New York, et al. Underwood & Underwood, [ 1904]. 64pp. booklet with two maps (one folding) bound in and eighteen loose stereoviews on captioned stiff mounts. Original printed wrappers. Textblock detached, a bit dusty. Folding map and stereoviews in excellent shape. Very good. In a lightly-worn black cloth pull-off box, spine gilt. Item #WRCAM52608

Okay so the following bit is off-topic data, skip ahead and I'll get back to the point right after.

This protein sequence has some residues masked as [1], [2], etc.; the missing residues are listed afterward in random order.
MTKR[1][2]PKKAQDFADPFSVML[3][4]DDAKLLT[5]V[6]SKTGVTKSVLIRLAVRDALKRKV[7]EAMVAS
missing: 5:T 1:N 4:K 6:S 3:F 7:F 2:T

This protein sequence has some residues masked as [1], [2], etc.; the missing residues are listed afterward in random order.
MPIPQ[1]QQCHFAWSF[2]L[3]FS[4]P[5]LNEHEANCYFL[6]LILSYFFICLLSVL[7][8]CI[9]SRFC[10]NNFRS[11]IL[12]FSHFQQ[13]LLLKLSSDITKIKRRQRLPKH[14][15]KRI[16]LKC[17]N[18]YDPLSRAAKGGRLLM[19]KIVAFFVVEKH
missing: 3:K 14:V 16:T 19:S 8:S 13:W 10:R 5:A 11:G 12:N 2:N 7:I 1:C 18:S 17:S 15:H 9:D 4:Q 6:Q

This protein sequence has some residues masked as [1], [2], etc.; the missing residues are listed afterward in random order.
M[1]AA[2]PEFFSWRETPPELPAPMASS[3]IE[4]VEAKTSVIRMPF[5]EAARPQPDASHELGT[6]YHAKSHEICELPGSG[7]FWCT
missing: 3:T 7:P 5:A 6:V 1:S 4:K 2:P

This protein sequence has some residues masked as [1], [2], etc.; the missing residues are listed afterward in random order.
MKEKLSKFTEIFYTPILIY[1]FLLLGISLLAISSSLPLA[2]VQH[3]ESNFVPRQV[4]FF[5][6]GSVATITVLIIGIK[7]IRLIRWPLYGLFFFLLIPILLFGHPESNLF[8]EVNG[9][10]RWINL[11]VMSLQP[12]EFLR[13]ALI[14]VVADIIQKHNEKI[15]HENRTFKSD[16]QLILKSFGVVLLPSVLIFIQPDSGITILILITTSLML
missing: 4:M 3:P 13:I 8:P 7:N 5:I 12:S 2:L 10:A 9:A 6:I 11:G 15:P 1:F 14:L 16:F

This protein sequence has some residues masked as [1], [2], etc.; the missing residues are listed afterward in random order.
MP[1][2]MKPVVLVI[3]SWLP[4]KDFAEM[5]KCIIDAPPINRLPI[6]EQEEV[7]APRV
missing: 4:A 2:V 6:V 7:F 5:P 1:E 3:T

A wonderful collection of Grand Canyon scenes, including a charming snapshot of a weather-beaten Thomas Moran, the noted western American artist, sketching from an outcropping high above the canyon. The cards, all copyrighted 1903, are captioned as follows: 1) "A Wonder to the Primitive Inhabitants - Sante Fe (locomotive) crossing the Canon Diablo in Arizona." 2) "From Red to San Francisco Mountains - a woody wilderness in sun-kissed Arizona." 3) "Blown Asunder by Volcanic Energies - Red Mountain, an Extinct Volcano." 4) "Labyrinthine Ways through the Lava Ash Formations, Red Mountain Crater, Arizona." 5) "'The Sinuous Colorado, yellow as the Tiber,' - N. from Bissell's Point." 6) "Among the Butten, Red Canon Trail." 7) "Fathoming the Death of a Vanished Sea - Grand Canon of Arizona from Hance's Cove." 8) "Descending Grand View Trail." 9) "Dendritic Stalagmites in a Limestone Cave." 10) "Angels' Gateway and Newberry Terrace from Cottonwood Spring." 11) "Beside the Colorado - Looking up to Zoroaster Tower from Pipe Creek." 12) "Down the Granite Gorge of the Colorado (1200 ft. deep) from Pyrites Point." 13) "Prospecting for Gold, Indian Gardens." 14) "Rounding Cape Horn on the Bright Angel Trail." 15) "Thos. Moran, America's Greatest Scenic Artist Sketching at Bright Angel Cove." 16) "'Over all broods a solemn silence,' - Sunset at O'Neill's Point." 17) "Overlooking Nature's Greatest Amphitheatre-from Rowe's Point." 18) "On the Brink, One Mile Above the River...west from Rowe's Point." On the verso of each card is a lengthy description of the relevant image, with the text often taken from other works, mainly by Dellenbaugh and Powell, followed by the card caption translated into several languages, including French, German, Spanish, Swedish, and Cyrillic. Of Thomas Moran the description concludes: "The famous man on that rock yonder has done immense service to the world by interpreting the glories of the Canyon to other people's eyes...He has the true artist's eye for magnificence of form and color, and the skill of a trained craftsman in expressing his conception of nature's beauty." The accompanying booklet includes information on the early exploration of the canyon and offers advice for prospective gold-seekers. The text was first published in 1900, then as here in 1904, and again in 1908. The first of the two maps is a Grand Canyon tour map, while the folding map of the canyon is keyed by number to a selection of the present stereoscopic cards. Both maps are copyrighted 1904. An impressive collection of views, and quite scarce. OCLC reports only seven 1904 copies over several accession numbers.